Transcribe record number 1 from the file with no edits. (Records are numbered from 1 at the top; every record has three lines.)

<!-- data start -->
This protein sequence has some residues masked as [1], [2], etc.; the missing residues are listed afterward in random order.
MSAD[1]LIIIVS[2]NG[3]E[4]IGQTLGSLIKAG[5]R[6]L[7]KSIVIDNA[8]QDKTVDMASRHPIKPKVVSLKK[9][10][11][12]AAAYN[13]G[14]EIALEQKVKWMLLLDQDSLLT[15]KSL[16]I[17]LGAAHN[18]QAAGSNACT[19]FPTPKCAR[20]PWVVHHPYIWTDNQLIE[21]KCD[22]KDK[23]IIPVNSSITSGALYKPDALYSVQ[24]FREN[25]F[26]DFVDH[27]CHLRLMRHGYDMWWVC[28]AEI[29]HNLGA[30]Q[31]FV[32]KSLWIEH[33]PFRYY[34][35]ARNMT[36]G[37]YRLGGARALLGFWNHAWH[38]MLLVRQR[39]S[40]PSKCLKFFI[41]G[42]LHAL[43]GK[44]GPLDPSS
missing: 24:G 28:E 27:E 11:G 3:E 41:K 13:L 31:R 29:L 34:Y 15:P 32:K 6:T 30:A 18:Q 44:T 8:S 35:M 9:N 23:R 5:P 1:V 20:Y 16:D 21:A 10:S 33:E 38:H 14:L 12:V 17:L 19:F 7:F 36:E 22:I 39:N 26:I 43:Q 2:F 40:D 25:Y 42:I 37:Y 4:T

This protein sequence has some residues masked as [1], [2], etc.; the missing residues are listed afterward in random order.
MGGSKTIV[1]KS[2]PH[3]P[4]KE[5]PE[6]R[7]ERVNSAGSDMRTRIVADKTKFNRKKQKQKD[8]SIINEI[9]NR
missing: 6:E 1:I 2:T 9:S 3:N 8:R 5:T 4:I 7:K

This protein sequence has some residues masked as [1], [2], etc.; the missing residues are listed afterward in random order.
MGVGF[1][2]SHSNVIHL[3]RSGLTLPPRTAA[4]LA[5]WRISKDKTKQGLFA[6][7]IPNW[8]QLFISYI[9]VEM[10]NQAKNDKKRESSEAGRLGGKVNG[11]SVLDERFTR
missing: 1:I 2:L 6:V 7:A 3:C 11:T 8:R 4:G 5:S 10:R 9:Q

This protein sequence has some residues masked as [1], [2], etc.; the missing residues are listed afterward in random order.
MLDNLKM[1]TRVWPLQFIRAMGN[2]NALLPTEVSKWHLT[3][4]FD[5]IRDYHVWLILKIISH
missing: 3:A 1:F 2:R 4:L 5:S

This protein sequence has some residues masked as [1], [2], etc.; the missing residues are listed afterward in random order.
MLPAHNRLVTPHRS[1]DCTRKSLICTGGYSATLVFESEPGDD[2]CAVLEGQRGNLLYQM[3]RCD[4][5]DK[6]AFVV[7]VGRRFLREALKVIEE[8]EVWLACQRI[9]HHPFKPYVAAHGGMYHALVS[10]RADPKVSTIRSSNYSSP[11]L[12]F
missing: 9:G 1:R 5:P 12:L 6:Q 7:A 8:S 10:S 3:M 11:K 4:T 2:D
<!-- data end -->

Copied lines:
This protein sequence has some residues masked as [1], [2], etc.; the missing residues are listed afterward in random order.
MSAD[1]LIIIVS[2]NG[3]E[4]IGQTLGSLIKAG[5]R[6]L[7]KSIVIDNA[8]QDKTVDMASRHPIKPKVVSLKK[9][10][11][12]AAAYN[13]G[14]EIALEQKVKWMLLLDQDSLLT[15]KSL[16]I[17]LGAAHN[18]QAAGSNACT[19]FPTPKCAR[20]PWVVHHPYIWTDNQLIE[21]KCD[22]KDK[23]IIPVNSSITSGALYKPDALYSVQ[24]FREN[25]F[26]DFVDH[27]CHLRLMRHGYDMWWVC[28]AEI[29]HNLGA[30]Q[31]FV[32]KSLWIEH[33]PFRYY[34][35]ARNMT[36]G[37]YRLGGARALLGFWNHAWH[38]MLLVRQR[39]S[40]PSKCLKFFI[41]G[42]LHAL[43]GK[44]GPLDPSS
missing: 24:G 28:E 27:E 11:G 3:E 41:K 13:L 31:R 29:L 34:Y 15:P 32:K 6:T 30:A 18:Q 44:T 8:S 35:M 9:N 23:R 5:P 1:V 20:Y 16:D 21:A 10:S 33:E 38:H 14:L 12:V 17:L 19:F 7:F 36:E 22:I 39:N 26:I 43:Q 2:F 40:D 25:Y 42:I 37:Y 4:T